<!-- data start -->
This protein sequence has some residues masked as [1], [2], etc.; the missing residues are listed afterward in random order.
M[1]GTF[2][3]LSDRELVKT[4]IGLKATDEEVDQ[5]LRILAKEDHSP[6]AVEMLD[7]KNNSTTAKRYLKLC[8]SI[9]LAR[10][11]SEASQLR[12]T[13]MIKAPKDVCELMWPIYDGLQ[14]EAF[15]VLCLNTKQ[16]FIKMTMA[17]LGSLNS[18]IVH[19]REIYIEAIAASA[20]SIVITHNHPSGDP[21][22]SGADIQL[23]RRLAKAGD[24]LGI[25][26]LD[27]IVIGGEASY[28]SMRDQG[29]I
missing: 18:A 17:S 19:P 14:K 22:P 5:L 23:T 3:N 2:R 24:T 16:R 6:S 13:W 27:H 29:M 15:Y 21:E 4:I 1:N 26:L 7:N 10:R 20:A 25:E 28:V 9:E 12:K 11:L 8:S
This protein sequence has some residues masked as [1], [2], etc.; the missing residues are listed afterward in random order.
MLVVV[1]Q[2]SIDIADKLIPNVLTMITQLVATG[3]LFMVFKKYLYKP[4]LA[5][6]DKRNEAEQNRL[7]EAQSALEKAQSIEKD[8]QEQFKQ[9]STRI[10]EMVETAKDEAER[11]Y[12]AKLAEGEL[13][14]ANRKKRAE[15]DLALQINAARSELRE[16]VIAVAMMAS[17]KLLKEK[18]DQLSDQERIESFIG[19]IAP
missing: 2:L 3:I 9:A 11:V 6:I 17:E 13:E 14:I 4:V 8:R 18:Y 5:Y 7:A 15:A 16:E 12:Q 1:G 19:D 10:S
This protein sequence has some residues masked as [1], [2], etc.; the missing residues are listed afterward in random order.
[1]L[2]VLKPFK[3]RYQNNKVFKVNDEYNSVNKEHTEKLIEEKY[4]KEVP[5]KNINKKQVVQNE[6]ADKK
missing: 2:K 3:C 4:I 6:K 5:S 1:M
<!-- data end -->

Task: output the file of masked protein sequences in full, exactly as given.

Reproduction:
This protein sequence has some residues masked as [1], [2], etc.; the missing residues are listed afterward in random order.
M[1]GTF[2][3]LSDRELVKT[4]IGLKATDEEVDQ[5]LRILAKEDHSP[6]AVEMLD[7]KNNSTTAKRYLKLC[8]SI[9]LAR[10][11]SEASQLR[12]T[13]MIKAPKDVCELMWPIYDGLQ[14]EAF[15]VLCLNTKQ[16]FIKMTMA[17]LGSLNS[18]IVH[19]REIYIEAIAASA[20]SIVITHNHPSGDP[21][22]SGADIQL[23]RRLAKAGD[24]LGI[25][26]LD[27]IVIGGEASY[28]SMRDQG[29]I
missing: 18:A 17:S 19:P 14:K 22:P 5:L 23:T 3:N 2:R 24:T 16:R 6:S 13:W 27:H 29:M 15:Y 21:E 4:I 1:N 26:L 7:N 10:R 20:A 25:E 28:V 9:E 12:K 11:L 8:S
This protein sequence has some residues masked as [1], [2], etc.; the missing residues are listed afterward in random order.
MLVVV[1]Q[2]SIDIADKLIPNVLTMITQLVATG[3]LFMVFKKYLYKP[4]LA[5][6]DKRNEAEQNRL[7]EAQSALEKAQSIEKD[8]QEQFKQ[9]STRI[10]EMVETAKDEAER[11]Y[12]AKLAEGEL[13][14]ANRKKRAE[15]DLALQINAARSELRE[16]VIAVAMMAS[17]KLLKEK[18]DQLSDQERIESFIG[19]IAP
missing: 2:L 3:I 9:A 11:V 6:I 17:E 13:E 14:I 4:V 8:R 18:Y 5:Y 7:A 15:A 16:E 12:Q 1:G 19:D 10:S
This protein sequence has some residues masked as [1], [2], etc.; the missing residues are listed afterward in random order.
[1]L[2]VLKPFK[3]RYQNNKVFKVNDEYNSVNKEHTEKLIEEKY[4]KEVP[5]KNINKKQVVQNE[6]ADKK
missing: 2:K 3:C 4:I 6:K 5:S 1:M